Below is one of my favorite (if incredibly depressing) graphics from our most recent book, Disunited Nations.
Before Africa began the industrialization process, only the best lands on the continent were under cultivation. As a rule, slopes, jungle, arids, and marshes make for horrible farmland, and Africa was no exception. Africa in 1950 had well less than one-quarter of its land mass under crop, and yields per acre were decidedly pre-industrial.
But then the American-led globalized Order occurred. Africans were for the first time able to tap industrial inputs en masse: fertilizers, pesticides, herbicides, fungicides, better seeds and mechanical equipment. And above, finance, to allow for the purchase of fertilizers, pesticides, herbicides, fungicides, better seeds and mechanical equipment.
Fast-forward to the year 2000 and Africa became a continent changed. Add industrial inputs to okish lands and the Africans got great yields. Add industrial inputs to crap lands and the Africans got okish yields. In five decades, the Africans presided over the quintupling of their local food supplies. The reason we think of Africa as food insecure is because most African countries … are. Output may have increased by a factor of five, but during the same time window Africa’s population increased by a factor of six.
Industrialization is great…until it’s not. Nearly all of Africa’s agricultural inputs are imported from a different continent. Should anything happen to those input flows, much of what has made modern African agriculture successful will unwind with a vengeance…and Africa’s population will still need to be fed.
We’ve been babystepping to a collapse of agricultural supply chains for over a decade, but the sharp shock of the Ukraine War has kicked the deglobalization process into high gear. This calendar year we will experience breakdowns in the supply systems that make industrialized agriculture possible, and not just in Africa. The Middle East and East Asia also face a catastrophic unwinding of the input streams that keep regional populations alive, while major agricultural producers like Australia and Brazil will face challenges far beyond what their systems are capable of tolerating. The result is the same in all of them: lower yields.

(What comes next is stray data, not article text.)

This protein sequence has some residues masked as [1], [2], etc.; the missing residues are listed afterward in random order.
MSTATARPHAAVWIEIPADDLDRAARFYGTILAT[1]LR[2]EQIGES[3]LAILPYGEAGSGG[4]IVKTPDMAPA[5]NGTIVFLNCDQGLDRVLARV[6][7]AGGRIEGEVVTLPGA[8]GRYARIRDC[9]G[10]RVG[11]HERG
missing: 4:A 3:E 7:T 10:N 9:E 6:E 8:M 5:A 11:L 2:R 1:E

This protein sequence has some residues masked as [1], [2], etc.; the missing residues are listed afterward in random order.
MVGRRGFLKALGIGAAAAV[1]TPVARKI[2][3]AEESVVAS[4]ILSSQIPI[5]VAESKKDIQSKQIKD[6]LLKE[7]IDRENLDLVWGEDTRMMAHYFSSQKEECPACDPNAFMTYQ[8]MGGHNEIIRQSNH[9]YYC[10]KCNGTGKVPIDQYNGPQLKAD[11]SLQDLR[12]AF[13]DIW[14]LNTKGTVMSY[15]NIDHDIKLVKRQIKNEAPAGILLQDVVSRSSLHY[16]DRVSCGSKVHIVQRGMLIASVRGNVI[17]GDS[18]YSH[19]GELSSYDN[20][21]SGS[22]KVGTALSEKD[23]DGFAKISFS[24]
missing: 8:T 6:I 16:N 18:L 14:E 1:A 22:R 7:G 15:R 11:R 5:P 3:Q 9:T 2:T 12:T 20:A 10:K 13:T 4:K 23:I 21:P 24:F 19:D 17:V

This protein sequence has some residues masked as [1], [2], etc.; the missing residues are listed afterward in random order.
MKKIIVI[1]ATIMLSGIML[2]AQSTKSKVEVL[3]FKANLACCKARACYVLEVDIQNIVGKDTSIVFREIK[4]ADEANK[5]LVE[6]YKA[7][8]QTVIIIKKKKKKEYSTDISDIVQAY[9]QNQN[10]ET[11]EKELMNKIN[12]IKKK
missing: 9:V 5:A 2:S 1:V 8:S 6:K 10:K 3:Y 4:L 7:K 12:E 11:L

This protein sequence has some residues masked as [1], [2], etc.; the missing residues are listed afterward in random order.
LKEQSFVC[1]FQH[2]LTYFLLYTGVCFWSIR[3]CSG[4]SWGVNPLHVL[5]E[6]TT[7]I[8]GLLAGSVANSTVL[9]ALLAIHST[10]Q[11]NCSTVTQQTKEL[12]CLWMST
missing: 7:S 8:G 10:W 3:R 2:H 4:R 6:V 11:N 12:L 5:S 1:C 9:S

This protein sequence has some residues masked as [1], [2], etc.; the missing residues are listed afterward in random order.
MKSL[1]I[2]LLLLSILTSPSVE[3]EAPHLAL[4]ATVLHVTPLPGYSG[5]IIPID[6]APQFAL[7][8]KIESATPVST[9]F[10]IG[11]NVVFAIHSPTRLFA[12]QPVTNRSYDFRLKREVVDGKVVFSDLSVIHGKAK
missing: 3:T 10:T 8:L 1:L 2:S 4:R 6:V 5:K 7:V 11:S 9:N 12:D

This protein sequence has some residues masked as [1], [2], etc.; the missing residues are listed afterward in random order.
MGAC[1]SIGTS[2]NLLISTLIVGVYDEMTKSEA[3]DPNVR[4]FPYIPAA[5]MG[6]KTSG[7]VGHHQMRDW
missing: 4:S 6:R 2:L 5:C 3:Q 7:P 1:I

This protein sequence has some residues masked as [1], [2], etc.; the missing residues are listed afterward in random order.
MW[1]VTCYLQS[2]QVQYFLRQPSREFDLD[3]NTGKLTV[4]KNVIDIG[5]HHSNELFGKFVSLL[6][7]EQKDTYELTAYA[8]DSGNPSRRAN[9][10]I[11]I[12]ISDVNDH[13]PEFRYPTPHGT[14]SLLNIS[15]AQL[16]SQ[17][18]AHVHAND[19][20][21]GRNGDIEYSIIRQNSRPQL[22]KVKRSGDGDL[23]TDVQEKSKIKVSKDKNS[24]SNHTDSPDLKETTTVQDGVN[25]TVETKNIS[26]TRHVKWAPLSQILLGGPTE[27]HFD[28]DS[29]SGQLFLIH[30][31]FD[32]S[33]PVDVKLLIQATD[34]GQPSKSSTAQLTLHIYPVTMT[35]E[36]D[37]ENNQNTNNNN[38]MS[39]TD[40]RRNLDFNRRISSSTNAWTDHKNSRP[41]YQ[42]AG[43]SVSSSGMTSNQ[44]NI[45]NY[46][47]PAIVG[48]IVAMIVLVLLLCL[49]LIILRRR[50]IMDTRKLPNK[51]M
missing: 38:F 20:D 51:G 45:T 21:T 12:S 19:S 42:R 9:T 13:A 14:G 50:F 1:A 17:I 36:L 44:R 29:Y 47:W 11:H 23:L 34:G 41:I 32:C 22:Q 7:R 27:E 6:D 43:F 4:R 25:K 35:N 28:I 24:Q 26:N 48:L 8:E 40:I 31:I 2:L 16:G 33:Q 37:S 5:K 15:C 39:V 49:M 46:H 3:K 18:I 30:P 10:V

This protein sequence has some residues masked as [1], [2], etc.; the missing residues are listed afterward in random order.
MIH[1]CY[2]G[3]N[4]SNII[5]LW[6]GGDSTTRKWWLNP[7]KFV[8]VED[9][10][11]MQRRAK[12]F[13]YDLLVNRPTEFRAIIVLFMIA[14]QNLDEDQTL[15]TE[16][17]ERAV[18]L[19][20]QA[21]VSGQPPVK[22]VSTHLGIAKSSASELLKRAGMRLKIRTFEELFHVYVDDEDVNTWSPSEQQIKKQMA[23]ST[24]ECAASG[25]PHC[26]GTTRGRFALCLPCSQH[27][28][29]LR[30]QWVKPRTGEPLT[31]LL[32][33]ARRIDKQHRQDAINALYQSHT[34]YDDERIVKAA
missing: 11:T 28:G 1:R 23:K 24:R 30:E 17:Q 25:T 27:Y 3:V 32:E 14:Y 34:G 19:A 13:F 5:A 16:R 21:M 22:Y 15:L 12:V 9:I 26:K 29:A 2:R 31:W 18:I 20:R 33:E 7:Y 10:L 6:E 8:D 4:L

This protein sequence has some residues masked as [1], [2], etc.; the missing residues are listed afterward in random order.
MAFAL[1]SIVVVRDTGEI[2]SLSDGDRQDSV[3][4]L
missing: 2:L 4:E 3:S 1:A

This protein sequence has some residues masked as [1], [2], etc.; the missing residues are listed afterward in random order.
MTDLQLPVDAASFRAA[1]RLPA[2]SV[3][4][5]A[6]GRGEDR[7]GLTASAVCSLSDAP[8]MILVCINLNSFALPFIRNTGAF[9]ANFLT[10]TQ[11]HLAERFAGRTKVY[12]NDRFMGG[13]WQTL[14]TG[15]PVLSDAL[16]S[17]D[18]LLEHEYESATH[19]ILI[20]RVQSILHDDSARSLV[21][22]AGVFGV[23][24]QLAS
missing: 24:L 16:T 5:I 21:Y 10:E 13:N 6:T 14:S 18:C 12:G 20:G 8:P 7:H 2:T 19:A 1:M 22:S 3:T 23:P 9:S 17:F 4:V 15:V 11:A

And lower yields means famine.
Join us March 11 as Peter Zeihan walks us through the end of global agricultural as we know it. It will be a wide-ranging discussion that encapsulates all the many trends in play today, from Chinese Communist Party Chairman Xin Jinping’s cult of personality, to dangerously low energy investment to, of course, the Ukraine War.
Can’t make it to the live webinar? No problem! All paid registrants will be sent a link to access the recording of the webinar and Q&A session, as well as a copy of presentation materials, after the live webinar concludes.